The issue in this criminal case is whether the police lawfully conducted a warrantless search of a private apartment in a large house. The search was intended to ensure the safety of police officers who were processing evidence seized in connection with the arrest of a tenant of one of the other apartments in the house. The trial court ruled that the warrantless search was a valid "protective sweep" of the house and, therefore, that evidence obtained as a result of that search was admissible against defendant, who was the tenant of the separate apartment. A divided Court of Appeals affirmed that ruling. State v. Cocke, 161 Or App 179, 984 P2d 321 (1999). We allowed review and now conclude that, on the facts presented, the police constitutionally were not justified in searching, on officer safety grounds, defendant's separate, private apartment. Accordingly, we reverse the decision of the Court of Appeals and the judgment of the circuit court.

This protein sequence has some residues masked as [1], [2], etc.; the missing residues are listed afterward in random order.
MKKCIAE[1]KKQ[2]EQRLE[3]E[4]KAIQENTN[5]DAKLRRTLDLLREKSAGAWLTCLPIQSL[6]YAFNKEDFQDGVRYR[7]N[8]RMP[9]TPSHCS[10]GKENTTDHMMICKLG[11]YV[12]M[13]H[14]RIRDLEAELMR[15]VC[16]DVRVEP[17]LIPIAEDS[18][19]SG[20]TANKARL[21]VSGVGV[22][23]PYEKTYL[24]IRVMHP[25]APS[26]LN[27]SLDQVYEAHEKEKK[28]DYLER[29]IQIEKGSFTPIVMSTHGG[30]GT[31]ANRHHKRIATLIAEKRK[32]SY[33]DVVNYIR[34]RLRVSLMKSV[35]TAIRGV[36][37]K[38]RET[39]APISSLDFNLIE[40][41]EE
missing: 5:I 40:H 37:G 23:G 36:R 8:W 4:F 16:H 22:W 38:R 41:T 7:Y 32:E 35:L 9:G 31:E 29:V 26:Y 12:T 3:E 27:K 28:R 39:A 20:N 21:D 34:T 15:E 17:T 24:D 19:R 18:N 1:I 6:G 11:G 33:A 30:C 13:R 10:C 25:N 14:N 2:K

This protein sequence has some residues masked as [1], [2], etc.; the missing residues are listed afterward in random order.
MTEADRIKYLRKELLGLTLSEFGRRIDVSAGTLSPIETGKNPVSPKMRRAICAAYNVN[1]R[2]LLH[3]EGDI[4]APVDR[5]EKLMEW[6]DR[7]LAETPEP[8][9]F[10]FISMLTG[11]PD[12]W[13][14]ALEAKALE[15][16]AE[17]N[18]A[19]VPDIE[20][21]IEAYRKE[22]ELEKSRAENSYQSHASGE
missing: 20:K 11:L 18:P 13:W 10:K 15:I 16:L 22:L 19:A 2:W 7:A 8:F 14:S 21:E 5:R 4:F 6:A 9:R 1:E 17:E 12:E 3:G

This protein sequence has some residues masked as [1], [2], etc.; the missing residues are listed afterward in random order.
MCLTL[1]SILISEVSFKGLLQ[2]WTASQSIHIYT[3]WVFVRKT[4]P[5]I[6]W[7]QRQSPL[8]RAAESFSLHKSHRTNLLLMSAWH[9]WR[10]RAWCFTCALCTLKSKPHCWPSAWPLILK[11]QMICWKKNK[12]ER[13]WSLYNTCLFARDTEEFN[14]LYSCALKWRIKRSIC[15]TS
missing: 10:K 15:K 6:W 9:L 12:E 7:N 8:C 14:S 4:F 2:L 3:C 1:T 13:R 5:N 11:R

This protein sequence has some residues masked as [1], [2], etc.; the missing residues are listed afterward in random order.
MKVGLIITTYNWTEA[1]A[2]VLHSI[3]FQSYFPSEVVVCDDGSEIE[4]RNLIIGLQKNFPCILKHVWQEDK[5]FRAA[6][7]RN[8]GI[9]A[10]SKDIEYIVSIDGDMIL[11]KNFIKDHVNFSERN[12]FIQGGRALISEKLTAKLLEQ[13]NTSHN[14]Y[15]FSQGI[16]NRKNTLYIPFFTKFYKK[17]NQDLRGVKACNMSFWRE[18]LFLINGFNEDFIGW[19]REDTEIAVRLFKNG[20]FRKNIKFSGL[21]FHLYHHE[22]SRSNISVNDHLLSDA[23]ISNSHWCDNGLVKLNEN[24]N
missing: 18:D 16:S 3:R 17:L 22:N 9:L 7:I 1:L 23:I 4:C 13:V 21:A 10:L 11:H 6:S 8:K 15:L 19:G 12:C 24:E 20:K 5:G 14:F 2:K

The following facts are not in dispute. In April 1996, several Portland probation officers visited a probationer at the probationer's apartment in northeast Portland. The officers found the probationer in possession of marijuana and an assault-style knife and called for police backup to search the probationer's living quarters. The probationer's apartment was one of seven separate, individually rented apartments in a large house. The apartments were located variously on the two main floors, in the attic, and in the basement of the house. Each apartment was equipped with a deadbolt on its door. The tenants shared a large common area on the first floor of the house.